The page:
Following the AKP (Justice and Development Party) victory in February 2002, Turkey’s clout has been steadily increasing in the Balkans, the Arab world, and the predominantly Muslim regions of the former Soviet Union.  Prime Minister Rejep Tayyip Erdogan’s government is pursuing a neo-Ottoman agenda that blends Islamic revivalism with nationalism.  Foreign Minister Ahmet Davutoglu’s concept of “strategic depth,” patiently applied over the years, has transformed the geopolitics of the Greater Middle East and cemented Turkey’s position as a power in her own right.  Robust economic growth and the absence of serious opposition cleared the way for a gradual abolition of Kemal Ataturk’s secularist legacy at home.  Davutoglu’s policy of “zero problems with neighbors” opened the prospect of regional leadership abroad.

Since May, however, Erdogan has made a series of uncharacteristically hazardous moves.

Before then, his government was maintaining cordial, if not exactly friendly, relations with Syria.  Ankara stayed neutral in the conflict while advising Bashar al-Assad’s regime to follow the path of political and economic reform.  Erdogan’s abrupt decision to support the uprising has changed the equation.  His calculus was simple: Turkey would become a key player in the Western regime-change strategy by providing operational bases and supply channels to the rebels and by confronting Iran, which supports Bashar.  Turkey’s position as Washington’s regional partner would be strengthened, and at the same time the Syrian branch of the Muslim Brotherhood—which is ideologically close to the AKP—would be groomed for eventual takeover.  The prospect of an Islamist Syria as Turkey’s client state proved enticing.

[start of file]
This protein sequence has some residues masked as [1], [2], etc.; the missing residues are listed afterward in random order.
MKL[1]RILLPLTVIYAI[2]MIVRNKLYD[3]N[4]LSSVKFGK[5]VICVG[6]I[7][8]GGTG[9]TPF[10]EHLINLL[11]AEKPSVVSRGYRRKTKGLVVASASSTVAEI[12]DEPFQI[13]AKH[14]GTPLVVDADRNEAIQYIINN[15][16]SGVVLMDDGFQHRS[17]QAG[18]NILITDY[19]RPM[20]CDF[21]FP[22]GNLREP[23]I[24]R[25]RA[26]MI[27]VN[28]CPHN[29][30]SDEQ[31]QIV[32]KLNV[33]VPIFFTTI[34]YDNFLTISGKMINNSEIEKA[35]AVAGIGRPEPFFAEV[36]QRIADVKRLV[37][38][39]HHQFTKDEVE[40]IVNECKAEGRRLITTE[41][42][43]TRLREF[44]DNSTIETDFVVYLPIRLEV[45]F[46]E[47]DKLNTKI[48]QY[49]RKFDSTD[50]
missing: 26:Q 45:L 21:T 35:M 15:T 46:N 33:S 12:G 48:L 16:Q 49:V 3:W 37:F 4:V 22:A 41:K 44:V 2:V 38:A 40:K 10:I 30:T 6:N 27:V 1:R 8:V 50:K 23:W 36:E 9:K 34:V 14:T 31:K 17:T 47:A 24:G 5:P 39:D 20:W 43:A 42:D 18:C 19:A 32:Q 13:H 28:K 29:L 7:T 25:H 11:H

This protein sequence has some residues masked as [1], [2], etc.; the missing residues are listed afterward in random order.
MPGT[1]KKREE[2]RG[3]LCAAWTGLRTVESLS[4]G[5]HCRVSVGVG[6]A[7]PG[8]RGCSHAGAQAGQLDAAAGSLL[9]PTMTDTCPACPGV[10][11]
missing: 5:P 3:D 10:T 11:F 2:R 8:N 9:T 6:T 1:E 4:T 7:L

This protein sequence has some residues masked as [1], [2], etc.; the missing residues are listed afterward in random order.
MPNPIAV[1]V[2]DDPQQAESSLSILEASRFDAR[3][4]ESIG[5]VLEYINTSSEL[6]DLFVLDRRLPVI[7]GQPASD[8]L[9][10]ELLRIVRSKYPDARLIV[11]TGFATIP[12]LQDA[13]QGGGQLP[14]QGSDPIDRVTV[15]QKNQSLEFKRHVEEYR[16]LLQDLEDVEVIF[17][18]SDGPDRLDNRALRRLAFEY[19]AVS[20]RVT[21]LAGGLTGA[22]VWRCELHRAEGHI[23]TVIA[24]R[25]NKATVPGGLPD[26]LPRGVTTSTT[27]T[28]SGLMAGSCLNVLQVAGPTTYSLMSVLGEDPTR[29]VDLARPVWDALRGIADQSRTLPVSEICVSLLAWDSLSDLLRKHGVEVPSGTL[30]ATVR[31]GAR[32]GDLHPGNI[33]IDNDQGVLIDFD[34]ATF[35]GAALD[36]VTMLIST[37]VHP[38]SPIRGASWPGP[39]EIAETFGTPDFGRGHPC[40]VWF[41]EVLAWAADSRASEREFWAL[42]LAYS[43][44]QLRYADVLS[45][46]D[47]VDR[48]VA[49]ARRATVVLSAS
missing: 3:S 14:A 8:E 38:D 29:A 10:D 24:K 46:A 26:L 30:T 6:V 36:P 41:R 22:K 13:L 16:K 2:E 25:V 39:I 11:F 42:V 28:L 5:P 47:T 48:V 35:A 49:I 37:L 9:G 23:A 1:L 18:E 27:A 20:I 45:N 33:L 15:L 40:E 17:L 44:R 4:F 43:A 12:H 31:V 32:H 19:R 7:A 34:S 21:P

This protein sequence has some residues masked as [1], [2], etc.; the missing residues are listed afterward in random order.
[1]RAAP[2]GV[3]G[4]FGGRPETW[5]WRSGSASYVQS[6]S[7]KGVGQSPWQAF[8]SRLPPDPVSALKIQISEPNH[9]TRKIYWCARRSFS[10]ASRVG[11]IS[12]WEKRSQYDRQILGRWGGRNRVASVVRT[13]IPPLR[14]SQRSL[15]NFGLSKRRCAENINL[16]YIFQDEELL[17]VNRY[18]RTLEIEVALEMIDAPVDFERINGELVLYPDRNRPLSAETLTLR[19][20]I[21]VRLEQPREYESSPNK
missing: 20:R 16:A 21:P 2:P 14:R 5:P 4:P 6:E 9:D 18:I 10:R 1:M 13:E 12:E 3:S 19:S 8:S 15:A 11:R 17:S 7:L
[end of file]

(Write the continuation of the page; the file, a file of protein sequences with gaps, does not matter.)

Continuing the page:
By mid-summer Erdogan felt confident enough to make a series of controversial moves—notably, Turkey’s open backing of Hamas in the Palestinian Authority.  Ties between Turkey and Hamas, which rules the Gaza Strip, have blossomed since Turkey’s alliance with Israel collapsed following a raid by Israeli troops on a Turkish aid ship bound for Gaza in 2010.  By supporting Hamas in the Palestinian power struggle, Turkey was acting contrary to the long-established U.S. policy of supporting the more moderate Fatah movement.

In northern Iraq, Turkey forged close ties with the autonomous Kurdish region, bypassing the country’s central government in the process.  In an audacious display of assertiveness, Davutoglu visited Kirkuk in early August without notifying the government in Baghdad.  Turning the putative Kurdish statelet in Iraq into a client would be a major coup for the government in Ankara.  The partnership is based on the common goal of denying the Marxist PKK guerrillas a foothold on either side of the border and providing Iraq’s Kurds with a potential northwestern route for their oil and gas exports, which Nouri al-Maliki’s central government would not be able to control.  The net effect would be a further weakening of an already unstable Iraq in the aftermath of allied withdrawal, which is also contrary to U.S. policy; but Washington appeared, yet again, unperturbed by Turkey’s faits accomplice.